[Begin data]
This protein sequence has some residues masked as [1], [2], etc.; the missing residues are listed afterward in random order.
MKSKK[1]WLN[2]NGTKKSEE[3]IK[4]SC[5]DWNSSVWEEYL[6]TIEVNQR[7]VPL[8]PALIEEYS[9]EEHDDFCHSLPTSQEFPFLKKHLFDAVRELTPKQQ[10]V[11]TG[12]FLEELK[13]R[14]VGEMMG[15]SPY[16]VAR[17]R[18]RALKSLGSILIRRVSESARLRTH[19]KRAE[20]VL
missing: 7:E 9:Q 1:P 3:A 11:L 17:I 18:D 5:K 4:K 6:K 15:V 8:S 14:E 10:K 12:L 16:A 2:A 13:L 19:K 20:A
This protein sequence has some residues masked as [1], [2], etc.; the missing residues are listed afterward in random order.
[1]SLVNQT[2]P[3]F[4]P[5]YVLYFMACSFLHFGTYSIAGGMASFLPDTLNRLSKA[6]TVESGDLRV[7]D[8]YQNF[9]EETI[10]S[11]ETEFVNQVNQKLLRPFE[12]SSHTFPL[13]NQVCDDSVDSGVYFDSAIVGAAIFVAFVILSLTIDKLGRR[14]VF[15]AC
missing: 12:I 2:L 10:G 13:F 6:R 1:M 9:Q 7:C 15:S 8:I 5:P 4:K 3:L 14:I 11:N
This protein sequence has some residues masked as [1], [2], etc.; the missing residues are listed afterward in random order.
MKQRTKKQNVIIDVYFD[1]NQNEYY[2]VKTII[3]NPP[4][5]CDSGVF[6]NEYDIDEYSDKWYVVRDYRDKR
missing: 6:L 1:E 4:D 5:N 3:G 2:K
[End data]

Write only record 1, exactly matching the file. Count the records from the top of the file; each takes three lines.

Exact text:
This protein sequence has some residues masked as [1], [2], etc.; the missing residues are listed afterward in random order.
MKSKK[1]WLN[2]NGTKKSEE[3]IK[4]SC[5]DWNSSVWEEYL[6]TIEVNQR[7]VPL[8]PALIEEYS[9]EEHDDFCHSLPTSQEFPFLKKHLFDAVRELTPKQQ[10]V[11]TG[12]FLEELK[13]R[14]VGEMMG[15]SPY[16]VAR[17]R[18]RALKSLGSILIRRVSESARLRTH[19]KRAE[20]VL
missing: 7:E 9:Q 1:P 3:A 11:L 17:I 18:D 5:K 4:K 6:K 15:V 8:S 14:E 10:K 12:L 16:A 2:A 13:L 19:K 20:A